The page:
A DUMBARTON councillor has revealed that “there is work going on in the background” following public uproar in reaction to council cuts to grass cutting.

Councillor Iain McLaren told members of Silverton and Overtoun Community Council last week that concerns surrounding the issue “are being noticed by the highest level of the council”.

However, it is unclear at this stage whether this means there will be any change in the new grass cutting regime around the area, which has seen a number of grassed areas left to grow – much to the anger of many residents.

Silverton and Overtoun community councillors had pressed Cllr McLaren on whether anything could be done regarding the cuts.

Secretary Rose Harvie said of the cuts to grass cutting: “It was a regrettable decision.”

A number of issues were listed by members as concerns surrounding grass cutting and the introduction of new ‘biodiversity areas’ following the 2018 budget.

They included the potential spread of hogweed; dog owners who may “have an incentive” to not clean up after their pets if the grass is long; and the question of how long the grass would be allowed to grow.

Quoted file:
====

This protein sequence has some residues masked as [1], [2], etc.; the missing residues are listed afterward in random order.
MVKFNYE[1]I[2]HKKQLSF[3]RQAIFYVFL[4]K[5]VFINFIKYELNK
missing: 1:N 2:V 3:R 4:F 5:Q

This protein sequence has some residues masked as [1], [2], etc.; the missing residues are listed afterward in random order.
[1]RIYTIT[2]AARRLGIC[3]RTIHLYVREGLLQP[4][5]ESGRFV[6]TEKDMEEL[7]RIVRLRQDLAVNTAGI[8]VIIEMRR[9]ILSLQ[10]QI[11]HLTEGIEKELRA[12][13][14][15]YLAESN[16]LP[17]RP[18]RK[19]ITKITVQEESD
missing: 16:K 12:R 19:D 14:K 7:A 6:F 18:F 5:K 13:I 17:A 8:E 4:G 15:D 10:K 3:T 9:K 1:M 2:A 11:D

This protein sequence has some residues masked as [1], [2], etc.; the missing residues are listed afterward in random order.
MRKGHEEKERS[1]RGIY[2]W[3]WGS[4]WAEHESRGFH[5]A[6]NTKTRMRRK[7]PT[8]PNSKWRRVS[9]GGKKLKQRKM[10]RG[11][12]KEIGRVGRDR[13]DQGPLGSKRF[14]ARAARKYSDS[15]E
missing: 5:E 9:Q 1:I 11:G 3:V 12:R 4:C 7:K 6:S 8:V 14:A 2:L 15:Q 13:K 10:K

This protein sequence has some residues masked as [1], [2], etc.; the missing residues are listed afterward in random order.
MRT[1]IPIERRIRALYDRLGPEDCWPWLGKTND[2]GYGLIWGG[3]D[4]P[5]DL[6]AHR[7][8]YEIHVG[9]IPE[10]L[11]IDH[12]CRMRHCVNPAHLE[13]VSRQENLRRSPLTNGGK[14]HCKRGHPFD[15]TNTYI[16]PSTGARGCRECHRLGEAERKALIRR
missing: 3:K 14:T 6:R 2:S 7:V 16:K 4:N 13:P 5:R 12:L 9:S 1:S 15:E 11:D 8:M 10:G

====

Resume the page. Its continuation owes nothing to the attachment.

The SNP councillor responded: “Things like that are not just being noticed by members of the public. They’re being noticed by the highest level of the council.

“There’s work going on in the background which may alleviate some of it, but it’s too early to say.”

Following the meeting, Cllr McLaren reiterated that this issue is “being raised at the highest levels”.

When approached by the Reporter, council leader Councillor Jonathan McColl did not elaborate on whether the SNP administration is now considering a reversal of the grass cutting cuts.

Dumbarton Councillor David McBride, of Scottish Labour, was also present at the Silverton and Overtoun meeting last week.

He condemned the cuts, and said “everybody in Dumbarton is talking about it” when it comes to the issue of grass cutting. He added: “The whole thing’s an absolute nonsense. Another few weeks and the place is going to be an absolute disgrace. The cuts were not necessary this year.

“It’s unsustainable, it can’t go on. It has to be revised, and sooner rather than later.”

In its February budget, the council agreed to reduce grass cutting service from weekly to fortnightly – or fortnightly to three weekly – to save £136,000 a year. It also agreed to remove summer bedding displays to save £80,000 annually.